||Brabantia Lift-O-Matic||50m Lines – 40-60m Drying Space – 200 x 208 x 208cm – 6kg – 4 Arms – Adjustable Height – Ground Spike – Collapsible||Mid range||Lowest Price Here!|
||Brabantia Topspinner||40m Lines – 40-60m Drying Space – 11 x 18 x 200cm – 6kg – Ground Spike – 4 Arms – Collapsible||Mid range||Lowest Price Here!|
||Premium||40m Lines – 3.6kg – Zipped Cover – 4 Arms – Ground Spike – Collapsible||Mid range||Lowest Price Here!|
Rotary Clothes Lines and Clothes Airers – The Buying Guide
A rotary line may seem simple at first, but there’s actually a range of different types of clothes airers, each with their own benefits and drawbacks. As such, it helps to take the time and find the best one for you, as it makes your washing and laundry process much easier and stress-free. Here are the various types that you may want to consider.
Rotary Airer Dryers
These are the type of dryers commonly seen in small gardens, where you’re not able to use longer variants. Rotary airer dryers typically feature a single shaft or post, with four or more arms stretch out at the top. When these unfurl, the string or rope between each post becomes taut, allowing you to hang and clip on various items of clothing.
The main benefit to these variants is that they can be used outside – the post either stakes into the ground or has a large, flat base for support. It also rotates, so you only need stand in one place and turn the dryer to access the various clothes.
On the other hand, not being able to use this indoors may be a drawback for most people. The size makes them difficult to operate indoors, so this makes them somewhat dependant on the weather outside.
Standing Clothes Airers
Another common clothes airer is the standing airier, or rack. This is essentially a metal frame that unfolds to offer a long, broad series of metal poles to hang clothes off. The most practical designs unfold easily, with two separate sections at the end for additional drying areas. As a result, it can be stored away rather effectively when not in use.
While this isn’t necessarily designed for outdoor use, it is ideal both indoors and out. The main benefit is that it doesn’t take up space when not in use. When it is being used, however, it does take up a significant amount of floorspace.
Drying racks are similar to the clothes rack, but feature a more 3D focused design. These extend upwards, rather than out, with poles at various heights to maximise the available and useful space. If you’re looking for something that operates well in smaller areas, this would be ideal. Depending on the height of your home, you may even be able to fit a 3-tier variant.
While you can’t always store as much as a standing dryer, these racks require much less floor space, making it easier to place them in the corner or somewhere else that’s out of the way. Just like the standing rack, these also fold up when not in use, ensuring they can be tucked out of view.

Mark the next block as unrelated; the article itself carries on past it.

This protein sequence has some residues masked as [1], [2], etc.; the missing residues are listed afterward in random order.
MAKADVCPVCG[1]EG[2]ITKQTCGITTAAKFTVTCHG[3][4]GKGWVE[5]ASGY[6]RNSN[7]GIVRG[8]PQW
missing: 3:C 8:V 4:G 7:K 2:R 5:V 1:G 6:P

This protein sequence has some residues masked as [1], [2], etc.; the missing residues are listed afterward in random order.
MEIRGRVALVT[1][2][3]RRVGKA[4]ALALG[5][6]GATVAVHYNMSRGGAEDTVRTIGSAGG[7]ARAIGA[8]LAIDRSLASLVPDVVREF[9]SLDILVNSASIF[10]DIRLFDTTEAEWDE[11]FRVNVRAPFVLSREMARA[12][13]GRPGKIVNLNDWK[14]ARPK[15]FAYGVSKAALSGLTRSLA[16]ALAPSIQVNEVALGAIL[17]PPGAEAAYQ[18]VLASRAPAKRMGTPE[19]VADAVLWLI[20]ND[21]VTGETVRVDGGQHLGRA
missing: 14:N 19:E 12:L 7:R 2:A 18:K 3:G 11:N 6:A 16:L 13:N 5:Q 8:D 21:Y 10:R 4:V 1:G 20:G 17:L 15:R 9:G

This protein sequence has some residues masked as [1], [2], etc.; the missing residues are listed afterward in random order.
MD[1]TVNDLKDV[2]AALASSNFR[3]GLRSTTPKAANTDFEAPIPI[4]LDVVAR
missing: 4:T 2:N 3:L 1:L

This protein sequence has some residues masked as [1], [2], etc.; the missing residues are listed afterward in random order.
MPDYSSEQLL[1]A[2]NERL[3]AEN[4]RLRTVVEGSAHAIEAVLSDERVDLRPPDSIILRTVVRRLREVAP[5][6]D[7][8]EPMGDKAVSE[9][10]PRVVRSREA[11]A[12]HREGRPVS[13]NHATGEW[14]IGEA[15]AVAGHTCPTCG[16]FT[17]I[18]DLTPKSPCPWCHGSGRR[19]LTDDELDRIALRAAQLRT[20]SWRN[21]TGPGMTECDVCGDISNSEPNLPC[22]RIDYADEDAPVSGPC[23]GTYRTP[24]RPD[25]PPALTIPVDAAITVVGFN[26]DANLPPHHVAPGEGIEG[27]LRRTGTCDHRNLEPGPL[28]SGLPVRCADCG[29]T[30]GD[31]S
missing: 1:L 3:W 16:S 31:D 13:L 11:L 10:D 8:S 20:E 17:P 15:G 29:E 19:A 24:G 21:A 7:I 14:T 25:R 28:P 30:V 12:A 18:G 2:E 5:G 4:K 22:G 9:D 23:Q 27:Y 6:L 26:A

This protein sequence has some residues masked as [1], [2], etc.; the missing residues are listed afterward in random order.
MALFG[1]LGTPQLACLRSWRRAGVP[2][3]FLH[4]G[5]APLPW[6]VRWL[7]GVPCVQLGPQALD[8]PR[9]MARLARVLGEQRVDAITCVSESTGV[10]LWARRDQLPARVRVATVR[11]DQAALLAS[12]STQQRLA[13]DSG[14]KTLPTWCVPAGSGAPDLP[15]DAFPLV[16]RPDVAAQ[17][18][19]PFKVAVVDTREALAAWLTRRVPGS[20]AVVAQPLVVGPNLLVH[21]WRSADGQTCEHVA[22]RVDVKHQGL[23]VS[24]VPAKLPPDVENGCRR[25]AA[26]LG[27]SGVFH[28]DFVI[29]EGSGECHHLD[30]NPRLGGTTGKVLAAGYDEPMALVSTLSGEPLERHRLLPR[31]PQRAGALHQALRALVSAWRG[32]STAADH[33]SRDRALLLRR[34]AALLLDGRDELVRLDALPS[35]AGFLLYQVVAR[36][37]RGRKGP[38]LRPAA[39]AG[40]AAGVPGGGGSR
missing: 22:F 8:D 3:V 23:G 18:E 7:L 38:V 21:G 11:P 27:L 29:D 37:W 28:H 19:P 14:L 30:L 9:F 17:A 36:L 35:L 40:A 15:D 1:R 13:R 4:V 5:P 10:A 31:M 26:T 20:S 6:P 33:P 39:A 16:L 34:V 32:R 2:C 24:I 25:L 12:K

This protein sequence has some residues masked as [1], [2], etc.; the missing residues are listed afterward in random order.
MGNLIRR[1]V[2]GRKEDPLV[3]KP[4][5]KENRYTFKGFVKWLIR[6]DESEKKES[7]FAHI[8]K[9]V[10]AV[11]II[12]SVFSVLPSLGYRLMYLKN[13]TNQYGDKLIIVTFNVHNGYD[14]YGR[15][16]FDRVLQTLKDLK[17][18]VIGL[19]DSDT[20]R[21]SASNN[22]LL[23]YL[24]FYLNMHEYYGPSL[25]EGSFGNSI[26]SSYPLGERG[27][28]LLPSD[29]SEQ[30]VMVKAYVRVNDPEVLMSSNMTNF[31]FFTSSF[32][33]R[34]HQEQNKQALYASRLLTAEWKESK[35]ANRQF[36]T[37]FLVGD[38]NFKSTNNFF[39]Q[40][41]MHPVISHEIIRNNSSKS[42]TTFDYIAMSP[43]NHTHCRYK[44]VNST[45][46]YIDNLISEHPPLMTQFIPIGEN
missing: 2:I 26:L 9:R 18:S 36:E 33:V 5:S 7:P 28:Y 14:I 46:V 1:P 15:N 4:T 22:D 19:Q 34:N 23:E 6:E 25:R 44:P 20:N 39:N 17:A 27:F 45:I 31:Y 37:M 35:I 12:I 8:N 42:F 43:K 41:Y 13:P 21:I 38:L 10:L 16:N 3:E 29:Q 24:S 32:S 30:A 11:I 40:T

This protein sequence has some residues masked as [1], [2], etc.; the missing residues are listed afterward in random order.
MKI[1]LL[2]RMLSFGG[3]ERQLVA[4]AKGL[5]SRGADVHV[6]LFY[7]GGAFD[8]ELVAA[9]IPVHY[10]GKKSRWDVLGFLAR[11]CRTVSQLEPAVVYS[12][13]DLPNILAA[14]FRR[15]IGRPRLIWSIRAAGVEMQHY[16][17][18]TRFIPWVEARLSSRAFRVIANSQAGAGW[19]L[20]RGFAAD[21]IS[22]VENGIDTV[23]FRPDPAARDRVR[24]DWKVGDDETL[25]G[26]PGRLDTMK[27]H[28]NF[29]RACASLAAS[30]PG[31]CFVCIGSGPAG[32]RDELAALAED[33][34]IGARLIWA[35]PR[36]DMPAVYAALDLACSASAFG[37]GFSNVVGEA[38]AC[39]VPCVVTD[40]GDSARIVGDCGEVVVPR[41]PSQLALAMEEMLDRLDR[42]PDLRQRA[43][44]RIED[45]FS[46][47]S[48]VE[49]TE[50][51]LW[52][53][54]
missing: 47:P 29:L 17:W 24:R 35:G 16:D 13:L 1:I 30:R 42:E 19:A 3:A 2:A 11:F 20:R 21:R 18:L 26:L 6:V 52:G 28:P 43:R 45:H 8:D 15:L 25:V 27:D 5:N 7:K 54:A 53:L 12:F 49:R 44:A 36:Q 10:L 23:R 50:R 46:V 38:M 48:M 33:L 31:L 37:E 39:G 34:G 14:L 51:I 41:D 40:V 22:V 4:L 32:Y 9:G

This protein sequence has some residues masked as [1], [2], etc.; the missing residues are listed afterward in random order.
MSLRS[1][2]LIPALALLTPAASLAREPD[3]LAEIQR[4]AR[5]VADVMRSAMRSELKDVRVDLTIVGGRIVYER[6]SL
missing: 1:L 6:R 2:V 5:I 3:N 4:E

The downside is that you have to invest in a good model. As a result, you should heck the number of horizontal poles and make sure you’re comfortable with the amount of drying space available.
Ceiling Mounted Airers
If you’re looking for something more permanent, a ceiling mounted airer is exactly what it sounds like. Also known as hanging airers, there are a few different designs, but the main concept is the same. A number of poles are taut ropes will be hung on the ceiling in some form of frame (typically metal or wood). A rope mechanism will allow you to pull and cause the rack to descend – the mechanism is very similar to the method used in rope blinds. Here, you can easily load and unload washing before using the rope to lift the rack back up.
The main advantage of this is that it requires no floorspace, even when being used. This makes it great for small environments, as it’s hardly noticeable. The downside is, of course, that it requires installing and is a semi-permanent fixture of sorts.
Wall Mounted Racks
Similar to ceiling racks, wall mounted are installed on the wall and feature a pull-down rack. This allows for the easy loading of clothing. Additionally, the rack can be lifted back up when not in use, so it is not in the way.
While this sounds efficient, it is still a constant feature on your wall. Likewise, unlike the ceiling mounted variants, wall mounted options still take up floorspace while being used. Because they also require a wall, this limits where you can put them as well.
As the name suggests, these dryers have the size and dimensional frame of a modern wardrobe. Rather than filling this space up with horizontal columns, as an airer rack would, wardrobe dryers feature one or two rails at the very top. Additionally, they often come with a screen or cover that fits over the entire structure, protecting the contents and removing the washing from view.
While the amount of space for clothing is limited, the high position of the column makes it useful for hanging long coats, dresses and other clothing. You can even use hangars to dry clothes as well, allowing you to move then straight back into the wardrobe when they’re dry. Of course, all of these benefits come at the drawback of a very large size. As far as the ratio between size and the number of items you’re able to dry or air out, wardrobe dryers probably feature one of the least effective results.
As you can see, there are quite a number of rotary clothes lines and clothes airers available. Depending on your needs, you might need a combination of these items, such as a rack for indoors and a rotary dryer for the garden. Or you might find a rack (whether wall-mounted, ceiling-mounted or free standing) serves all your purposes, with a wardrobe dryer offering support for your more precise items. In any case, this buyers guide should serve to ensure you’re fully informed when buying the right dryer or airer for your needs.